In the late 20th century, it was a common rhetorical ploy of the more "revolutionary" Left in the "Western" world simply to ignore democracy as an alternative to Communism. Instead they would excuse the brutalities of Communism by pointing to the brutalities of the then numerous military dictatorships of Southern Europe and Latin America and pretend that such regimes were the only alternative to Communism. These regimes were led by military men who might in various ways be seen as conservative, though Peron was undisputably Leftist.
Only Pinochet in Chile could realistically be described as conservative, however. His market-based economic reforms and his reduction of the Chilean bureaucracy by half were certainly cheered by American conservatives. Pinochet deposed a law-defying Marxist President at the express and desperate invitation of the Chilean parliament. Allende had just burnt the electoral rolls so it wasn't hard to see what was coming.
That Pinochet used far-Leftist methods to suppress far-Leftist violence is reasonable if not ideal. The Leftist view that they should have a monopoly of violence and that others should follow the law is a total absurdity which shows only that their hate overcomes their reason
Perhaps the main point to note here is that the Hispanic dictatorships of the 20th century were very often created as a response to a perceived threat of a Communist takeover. This is particularly clear in the case of Spain, Chile and Argentina. They were an attempt to fight fire with fire. In Argentina of the 60s and 70s, for instance, Leftist "urban guerillas" were very active -- blowing up anyone they disapproved of. The nice, mild, moderate Anglo-Saxon response to such depredations would have been to endure the deaths and disruptions concerned and use police methods to trace the perpetrators and bring them to trial. Much of the world is more fiery than that, however, and the Argentine generals certainly were. They became impatient with the slow-grinding wheels of democracy and its apparent impotence in the face of the Leftist revolutionaries. They therefore seized power and instituted a reign of terror against the Leftist revolutionaries that was as bloody, arbitrary and indiscriminate as what the Leftists had inflicted. In a word, they used military methods to deal with the Leftist attackers. So the nature of these regimes was only incidentally conservative. What they were was essentially military.
It might also be noted that the Hispanic generals were operating within a very different tradition. The abiding hero of Latin America is Simon Bolivar, the great liberator. But the ideas about government put forward by Bolivar were very authoritarian -- ideas about how the masses need to be "educated" and generally dominated by a self-chosen elite -- ideas that put Bolivar in the company of men like Mussolini and Lenin -- ideas that are totally outside the democratic traditions of Anglo-Saxon conservatism. Excerpt:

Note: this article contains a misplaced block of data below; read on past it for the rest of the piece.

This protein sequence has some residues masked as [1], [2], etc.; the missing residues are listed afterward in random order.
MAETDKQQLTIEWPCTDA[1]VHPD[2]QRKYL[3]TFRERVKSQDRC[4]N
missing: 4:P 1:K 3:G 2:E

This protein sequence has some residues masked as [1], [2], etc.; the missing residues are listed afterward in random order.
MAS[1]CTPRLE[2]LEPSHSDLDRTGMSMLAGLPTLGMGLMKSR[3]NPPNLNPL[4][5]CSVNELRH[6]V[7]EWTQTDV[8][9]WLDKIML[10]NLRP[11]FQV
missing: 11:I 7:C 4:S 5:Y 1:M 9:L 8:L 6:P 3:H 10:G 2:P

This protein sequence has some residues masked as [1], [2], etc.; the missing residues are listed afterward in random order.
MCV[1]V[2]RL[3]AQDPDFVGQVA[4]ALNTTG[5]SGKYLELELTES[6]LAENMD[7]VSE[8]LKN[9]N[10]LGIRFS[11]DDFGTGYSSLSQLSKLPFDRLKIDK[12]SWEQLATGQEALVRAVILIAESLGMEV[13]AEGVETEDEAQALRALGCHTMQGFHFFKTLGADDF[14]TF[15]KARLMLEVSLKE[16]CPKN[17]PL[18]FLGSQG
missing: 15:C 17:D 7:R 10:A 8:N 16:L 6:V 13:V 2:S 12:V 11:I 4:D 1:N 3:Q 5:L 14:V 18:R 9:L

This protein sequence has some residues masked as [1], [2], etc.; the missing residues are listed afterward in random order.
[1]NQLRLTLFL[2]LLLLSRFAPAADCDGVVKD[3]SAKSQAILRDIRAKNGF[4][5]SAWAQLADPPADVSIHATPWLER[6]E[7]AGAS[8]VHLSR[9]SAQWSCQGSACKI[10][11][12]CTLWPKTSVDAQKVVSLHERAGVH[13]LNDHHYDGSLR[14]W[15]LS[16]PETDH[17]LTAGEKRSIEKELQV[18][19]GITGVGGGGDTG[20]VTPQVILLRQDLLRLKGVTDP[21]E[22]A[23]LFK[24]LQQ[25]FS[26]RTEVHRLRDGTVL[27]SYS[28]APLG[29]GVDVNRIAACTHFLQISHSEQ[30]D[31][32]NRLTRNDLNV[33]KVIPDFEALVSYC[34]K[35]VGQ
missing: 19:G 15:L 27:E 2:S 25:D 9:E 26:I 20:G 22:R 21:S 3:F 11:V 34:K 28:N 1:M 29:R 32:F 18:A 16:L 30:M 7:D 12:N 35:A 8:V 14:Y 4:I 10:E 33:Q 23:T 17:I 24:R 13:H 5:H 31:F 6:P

"Education was also touched upon by Simon Bolivar, especially in his Essay on Public Education, as a tool for governments to re-educate their citizens to the responsibilities and duties of participation in public life. Bolivar also commented on the weaknesses and limits of liberal democracy when writing to explain the necesity of a strong, republican form of government.... Spanish American people required that their new states be organized in such a way as to maintain order by checking the popular forces until they could be trained in the civic virtues. Bolivarism emphasizes the common good over the individual"The Hispanic generals were doing very little more than putting Bolivarism into practice and Bolivarism was certainly not conservatism. It was however a pretty close precursor of Fascism. Bolivar emphasized the importance of a strong ruler and the constitution he wrote aimed to establish a lifelong presidency and an hereditary senate. He explicitly rejected the liberal ideas of the U.S. founders. Fascist enough?
In the 21st century, Hugo Chavez claimed inspiration from Bolivar for his reforms in Venezuela, though Communism would be a better name for them.
In the end, however, the Latin American dictators seem to have made such a bad name for themselves that most of them eventually relinquished power in favour of a transition to some form of democracy. Even Venezuela has had some episodes of democracy. Corruption remains endemic throughout Central and South America, however, so upheavals and uprisings of various sorts seem likely to continue
Another false rape allegation that put an innocent man in jail
In amazing ingratitude, the evil woman targeted someone who helped her. She is pretty plain-looking so maybe she was just embittered by her failure with men generally.